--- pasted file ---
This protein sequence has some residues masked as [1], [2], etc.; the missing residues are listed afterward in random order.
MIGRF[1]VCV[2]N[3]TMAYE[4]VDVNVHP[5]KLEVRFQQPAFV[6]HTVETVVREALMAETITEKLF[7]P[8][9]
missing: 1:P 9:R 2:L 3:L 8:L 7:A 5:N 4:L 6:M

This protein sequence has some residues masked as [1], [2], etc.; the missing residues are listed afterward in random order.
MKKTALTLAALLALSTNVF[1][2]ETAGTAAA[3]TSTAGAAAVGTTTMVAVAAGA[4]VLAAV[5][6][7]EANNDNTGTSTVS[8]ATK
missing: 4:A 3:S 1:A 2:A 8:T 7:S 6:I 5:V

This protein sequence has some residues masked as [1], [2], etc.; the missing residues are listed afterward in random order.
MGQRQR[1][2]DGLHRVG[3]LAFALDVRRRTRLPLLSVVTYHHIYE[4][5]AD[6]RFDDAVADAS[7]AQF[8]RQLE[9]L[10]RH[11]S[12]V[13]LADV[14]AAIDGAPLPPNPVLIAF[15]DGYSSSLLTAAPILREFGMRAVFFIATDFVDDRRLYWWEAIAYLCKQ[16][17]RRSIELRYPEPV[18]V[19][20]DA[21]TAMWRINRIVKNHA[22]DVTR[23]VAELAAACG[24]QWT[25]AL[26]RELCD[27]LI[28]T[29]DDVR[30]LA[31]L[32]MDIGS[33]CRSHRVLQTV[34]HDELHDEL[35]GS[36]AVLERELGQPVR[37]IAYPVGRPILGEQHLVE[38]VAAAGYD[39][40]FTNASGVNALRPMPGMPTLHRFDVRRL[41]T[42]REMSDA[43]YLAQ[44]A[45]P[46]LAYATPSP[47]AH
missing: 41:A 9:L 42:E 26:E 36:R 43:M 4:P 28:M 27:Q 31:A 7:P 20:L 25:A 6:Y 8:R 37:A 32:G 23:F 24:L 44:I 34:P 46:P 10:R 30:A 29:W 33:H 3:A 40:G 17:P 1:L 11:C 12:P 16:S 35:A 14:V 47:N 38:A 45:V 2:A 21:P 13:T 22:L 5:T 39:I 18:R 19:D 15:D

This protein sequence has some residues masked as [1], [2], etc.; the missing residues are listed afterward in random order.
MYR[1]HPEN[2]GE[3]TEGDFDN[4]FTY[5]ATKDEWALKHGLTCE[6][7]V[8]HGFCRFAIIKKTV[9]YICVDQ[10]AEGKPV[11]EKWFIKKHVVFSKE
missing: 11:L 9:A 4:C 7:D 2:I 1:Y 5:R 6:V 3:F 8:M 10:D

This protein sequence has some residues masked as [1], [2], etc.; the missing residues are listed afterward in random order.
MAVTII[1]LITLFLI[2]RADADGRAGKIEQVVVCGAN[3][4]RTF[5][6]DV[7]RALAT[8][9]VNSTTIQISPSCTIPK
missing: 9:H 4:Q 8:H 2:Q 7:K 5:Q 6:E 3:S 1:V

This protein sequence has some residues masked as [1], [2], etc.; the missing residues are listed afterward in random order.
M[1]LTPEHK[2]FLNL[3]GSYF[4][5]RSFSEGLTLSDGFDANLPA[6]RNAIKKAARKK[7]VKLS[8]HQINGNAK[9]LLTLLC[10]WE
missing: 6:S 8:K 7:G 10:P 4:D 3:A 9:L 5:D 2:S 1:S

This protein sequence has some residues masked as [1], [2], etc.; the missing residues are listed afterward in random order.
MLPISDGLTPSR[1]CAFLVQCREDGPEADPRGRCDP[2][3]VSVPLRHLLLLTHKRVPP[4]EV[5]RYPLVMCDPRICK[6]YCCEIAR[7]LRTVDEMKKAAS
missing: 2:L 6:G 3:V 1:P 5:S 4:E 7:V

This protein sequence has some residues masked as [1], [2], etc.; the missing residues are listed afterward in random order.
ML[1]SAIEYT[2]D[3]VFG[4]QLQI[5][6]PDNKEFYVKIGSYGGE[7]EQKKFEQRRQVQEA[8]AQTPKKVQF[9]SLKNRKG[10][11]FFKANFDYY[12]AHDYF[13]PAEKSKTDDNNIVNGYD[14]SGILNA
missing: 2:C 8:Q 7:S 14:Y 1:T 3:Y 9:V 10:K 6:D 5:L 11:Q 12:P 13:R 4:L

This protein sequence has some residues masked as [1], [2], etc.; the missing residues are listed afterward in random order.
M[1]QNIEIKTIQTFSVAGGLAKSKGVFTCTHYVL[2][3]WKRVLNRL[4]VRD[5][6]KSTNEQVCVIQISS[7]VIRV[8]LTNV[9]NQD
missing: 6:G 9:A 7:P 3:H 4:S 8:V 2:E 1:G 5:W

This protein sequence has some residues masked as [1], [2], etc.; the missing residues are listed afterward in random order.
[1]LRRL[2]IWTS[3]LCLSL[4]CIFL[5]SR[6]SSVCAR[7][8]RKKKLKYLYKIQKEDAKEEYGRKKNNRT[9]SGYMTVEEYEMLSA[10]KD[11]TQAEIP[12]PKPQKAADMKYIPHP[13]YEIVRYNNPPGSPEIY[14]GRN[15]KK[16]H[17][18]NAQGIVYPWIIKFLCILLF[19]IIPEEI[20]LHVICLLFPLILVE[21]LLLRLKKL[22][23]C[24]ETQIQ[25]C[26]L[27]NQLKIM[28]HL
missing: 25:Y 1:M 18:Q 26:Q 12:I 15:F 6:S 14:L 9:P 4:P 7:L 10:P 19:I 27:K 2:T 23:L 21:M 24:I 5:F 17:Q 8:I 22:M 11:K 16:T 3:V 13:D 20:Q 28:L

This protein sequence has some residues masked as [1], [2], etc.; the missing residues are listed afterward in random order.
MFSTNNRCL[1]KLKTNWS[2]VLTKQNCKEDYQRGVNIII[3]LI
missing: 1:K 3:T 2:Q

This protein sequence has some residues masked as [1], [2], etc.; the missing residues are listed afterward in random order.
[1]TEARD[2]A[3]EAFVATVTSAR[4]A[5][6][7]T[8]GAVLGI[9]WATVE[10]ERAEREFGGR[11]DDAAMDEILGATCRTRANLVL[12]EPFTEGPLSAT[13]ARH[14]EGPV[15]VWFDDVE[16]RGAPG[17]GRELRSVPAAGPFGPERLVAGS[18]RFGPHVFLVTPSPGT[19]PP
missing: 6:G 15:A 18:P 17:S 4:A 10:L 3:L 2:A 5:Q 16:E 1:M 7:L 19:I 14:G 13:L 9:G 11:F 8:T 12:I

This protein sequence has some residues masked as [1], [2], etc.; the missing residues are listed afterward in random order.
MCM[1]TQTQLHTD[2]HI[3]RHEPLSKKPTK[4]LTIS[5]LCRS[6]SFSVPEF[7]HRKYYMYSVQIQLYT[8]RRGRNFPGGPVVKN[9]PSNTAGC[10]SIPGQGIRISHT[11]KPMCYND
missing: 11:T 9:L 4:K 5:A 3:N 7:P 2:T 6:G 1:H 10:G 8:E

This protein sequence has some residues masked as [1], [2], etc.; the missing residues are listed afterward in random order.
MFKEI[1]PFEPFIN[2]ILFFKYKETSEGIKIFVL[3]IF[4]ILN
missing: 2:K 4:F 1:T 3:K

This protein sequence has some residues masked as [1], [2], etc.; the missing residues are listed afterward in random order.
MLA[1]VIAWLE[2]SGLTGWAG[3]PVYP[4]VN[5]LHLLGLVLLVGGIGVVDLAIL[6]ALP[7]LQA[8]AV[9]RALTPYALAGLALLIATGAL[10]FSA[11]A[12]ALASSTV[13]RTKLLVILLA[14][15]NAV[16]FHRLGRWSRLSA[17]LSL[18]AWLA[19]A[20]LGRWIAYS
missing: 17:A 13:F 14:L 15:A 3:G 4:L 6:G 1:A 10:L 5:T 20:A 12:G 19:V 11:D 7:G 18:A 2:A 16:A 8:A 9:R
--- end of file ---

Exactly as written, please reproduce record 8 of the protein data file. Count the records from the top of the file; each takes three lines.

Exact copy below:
This protein sequence has some residues masked as [1], [2], etc.; the missing residues are listed afterward in random order.
ML[1]SAIEYT[2]D[3]VFG[4]QLQI[5][6]PDNKEFYVKIGSYGGE[7]EQKKFEQRRQVQEA[8]AQTPKKVQF[9]SLKNRKG[10][11]FFKANFDYY[12]AHDYF[13]PAEKSKTDDNNIVNGYD[14]SGILNA
missing: 2:C 8:Q 7:S 14:Y 1:T 3:Y 9:V 10:K 6:D 5:L 11:Q 12:P 13:R 4:L